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Kentucky Woman Found Dead In Chile, Likely Victim Of Homicide, Police Say

A 22-year-old American who worked at a Baptist school in the small Chilean city of Temuco was found dead on Saturday in the bathroom of her apartment.

Authorities believe Erica Faith Hagan may have been murdered.

“Physical examinations show at least three lesions in her head,” Cristian Paredes, the local attorney, told the media on Sunday, according to the Chilean newspaper El Tiempo. He described the injuries as having “slashing-crushing” elements, adding that, “we’re likely to be facing a homicide.”

The police haven’t ruled out sexual assault.

The apartment she was found in, which belongs to the school, also had traces of a fire—possibly intended to erase evidence, police suggested.

Homicide investigator Hernán Solís told the press, “We’re still working at the scene. The assistance of the fire department was sought … to determine the cause and origin of the fire.”

Hagan, who graduated from Kentucky’s Georgetown College with a degree in psychology, grew up in Murray, in the western part of the state.

She minored in Spanish and had traveled to Chile once before being accepted to a teaching exchange program between Georgetown College and the Colegio Bautisto of Temuco, about 425 miles south of Santiago.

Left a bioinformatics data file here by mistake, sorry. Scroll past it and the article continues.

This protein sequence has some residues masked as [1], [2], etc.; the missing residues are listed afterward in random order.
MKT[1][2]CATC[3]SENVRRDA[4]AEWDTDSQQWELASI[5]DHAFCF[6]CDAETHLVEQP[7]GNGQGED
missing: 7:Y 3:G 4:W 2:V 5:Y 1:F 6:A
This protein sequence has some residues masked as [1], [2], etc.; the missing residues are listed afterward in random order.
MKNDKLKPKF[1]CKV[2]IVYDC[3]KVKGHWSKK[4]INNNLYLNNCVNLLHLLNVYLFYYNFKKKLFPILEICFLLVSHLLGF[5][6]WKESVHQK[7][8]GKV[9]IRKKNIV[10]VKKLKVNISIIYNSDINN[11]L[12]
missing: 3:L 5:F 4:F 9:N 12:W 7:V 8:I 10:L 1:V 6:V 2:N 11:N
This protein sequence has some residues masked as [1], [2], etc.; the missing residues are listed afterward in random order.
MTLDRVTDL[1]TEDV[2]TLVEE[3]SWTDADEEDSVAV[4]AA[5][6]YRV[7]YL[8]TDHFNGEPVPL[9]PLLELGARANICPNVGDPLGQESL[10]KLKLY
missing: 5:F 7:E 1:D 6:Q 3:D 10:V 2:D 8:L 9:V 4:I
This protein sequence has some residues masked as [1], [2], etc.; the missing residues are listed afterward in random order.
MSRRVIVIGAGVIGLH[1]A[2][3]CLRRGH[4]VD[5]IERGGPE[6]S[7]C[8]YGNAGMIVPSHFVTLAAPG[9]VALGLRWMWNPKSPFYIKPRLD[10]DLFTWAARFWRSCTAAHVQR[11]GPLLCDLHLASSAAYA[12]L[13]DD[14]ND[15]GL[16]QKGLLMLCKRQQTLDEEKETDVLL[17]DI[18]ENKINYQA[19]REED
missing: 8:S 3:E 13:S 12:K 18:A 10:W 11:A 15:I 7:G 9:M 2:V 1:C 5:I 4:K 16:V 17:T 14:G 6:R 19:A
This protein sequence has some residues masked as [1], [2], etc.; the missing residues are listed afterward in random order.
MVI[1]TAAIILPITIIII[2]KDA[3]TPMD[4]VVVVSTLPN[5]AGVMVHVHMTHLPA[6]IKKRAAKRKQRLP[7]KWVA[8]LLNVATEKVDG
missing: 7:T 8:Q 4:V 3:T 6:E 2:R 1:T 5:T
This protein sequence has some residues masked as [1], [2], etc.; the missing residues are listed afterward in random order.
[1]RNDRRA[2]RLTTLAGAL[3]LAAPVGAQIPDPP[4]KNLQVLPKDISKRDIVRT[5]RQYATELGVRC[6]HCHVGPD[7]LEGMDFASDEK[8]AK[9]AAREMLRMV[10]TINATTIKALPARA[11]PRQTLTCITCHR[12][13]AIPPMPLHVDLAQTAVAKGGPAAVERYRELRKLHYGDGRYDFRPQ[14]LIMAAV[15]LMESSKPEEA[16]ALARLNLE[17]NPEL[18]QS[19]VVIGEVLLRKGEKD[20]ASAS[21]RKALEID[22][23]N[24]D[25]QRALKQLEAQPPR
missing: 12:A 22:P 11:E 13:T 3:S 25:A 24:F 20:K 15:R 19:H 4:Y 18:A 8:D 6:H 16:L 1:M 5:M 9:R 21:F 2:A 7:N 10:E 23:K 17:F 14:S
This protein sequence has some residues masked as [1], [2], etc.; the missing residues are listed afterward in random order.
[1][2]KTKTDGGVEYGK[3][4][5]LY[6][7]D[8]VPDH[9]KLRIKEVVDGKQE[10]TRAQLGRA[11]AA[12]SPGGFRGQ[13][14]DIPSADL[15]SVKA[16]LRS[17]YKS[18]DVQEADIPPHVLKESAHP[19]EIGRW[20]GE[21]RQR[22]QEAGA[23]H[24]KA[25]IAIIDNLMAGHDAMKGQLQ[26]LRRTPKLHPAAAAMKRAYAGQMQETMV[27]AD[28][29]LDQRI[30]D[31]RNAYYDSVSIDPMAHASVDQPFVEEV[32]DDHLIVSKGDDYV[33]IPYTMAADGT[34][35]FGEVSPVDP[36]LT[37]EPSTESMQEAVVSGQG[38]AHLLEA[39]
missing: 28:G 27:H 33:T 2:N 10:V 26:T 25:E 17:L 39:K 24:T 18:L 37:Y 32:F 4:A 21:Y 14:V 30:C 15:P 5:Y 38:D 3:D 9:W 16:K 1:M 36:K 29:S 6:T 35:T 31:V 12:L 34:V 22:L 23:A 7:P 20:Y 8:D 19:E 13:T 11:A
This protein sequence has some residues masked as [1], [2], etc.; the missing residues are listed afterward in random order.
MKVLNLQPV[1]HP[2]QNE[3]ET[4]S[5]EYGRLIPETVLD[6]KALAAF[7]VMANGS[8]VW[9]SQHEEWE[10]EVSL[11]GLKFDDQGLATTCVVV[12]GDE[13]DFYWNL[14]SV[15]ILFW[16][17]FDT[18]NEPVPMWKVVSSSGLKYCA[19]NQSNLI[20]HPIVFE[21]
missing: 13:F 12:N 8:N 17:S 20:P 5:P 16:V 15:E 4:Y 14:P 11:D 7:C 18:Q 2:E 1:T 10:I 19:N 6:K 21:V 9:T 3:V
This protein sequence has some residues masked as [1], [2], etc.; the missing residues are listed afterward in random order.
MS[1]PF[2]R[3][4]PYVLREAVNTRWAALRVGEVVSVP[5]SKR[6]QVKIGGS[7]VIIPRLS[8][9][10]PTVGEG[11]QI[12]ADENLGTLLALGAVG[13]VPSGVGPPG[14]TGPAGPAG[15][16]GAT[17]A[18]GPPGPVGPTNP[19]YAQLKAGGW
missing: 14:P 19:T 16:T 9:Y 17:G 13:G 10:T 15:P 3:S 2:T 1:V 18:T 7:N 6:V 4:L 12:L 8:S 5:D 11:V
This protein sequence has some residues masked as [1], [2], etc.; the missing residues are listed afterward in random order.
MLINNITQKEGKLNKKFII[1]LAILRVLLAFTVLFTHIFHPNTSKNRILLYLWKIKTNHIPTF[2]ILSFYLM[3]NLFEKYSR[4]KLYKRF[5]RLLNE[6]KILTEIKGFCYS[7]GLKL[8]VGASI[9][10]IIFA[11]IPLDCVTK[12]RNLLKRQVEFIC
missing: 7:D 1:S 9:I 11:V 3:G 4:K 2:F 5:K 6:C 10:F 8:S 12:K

According to the Lexington Herald-Leader, both Georgetown College and Colegio Bautisto will suspend classes for several days.

Hagan wrote a blog called “¿Donde en el Mundo?” (“Where in the World?”). The last post, added the day before her body was discovered, was about culture shock, and she listed a few of the things she found disconcerting about Chile, including the residents’ breakfast habits and the way they point with their lips.

While she considered Chile’s physical beauty “God’s masterpiece,” nevertheless, she wrote, “I love my old Kentucky home.”

She was expected to return to the U.S. in December.

U.S. Consul Jeffrey Vick traveled to Temuco to make arrangement for the repatriation of Hagan's remains to Kentucky.

"These incidents, unfortunately, happen in every country," Vick said. "Our responsibility is to take care of our fellow citizens."

EFE contributed to this report.

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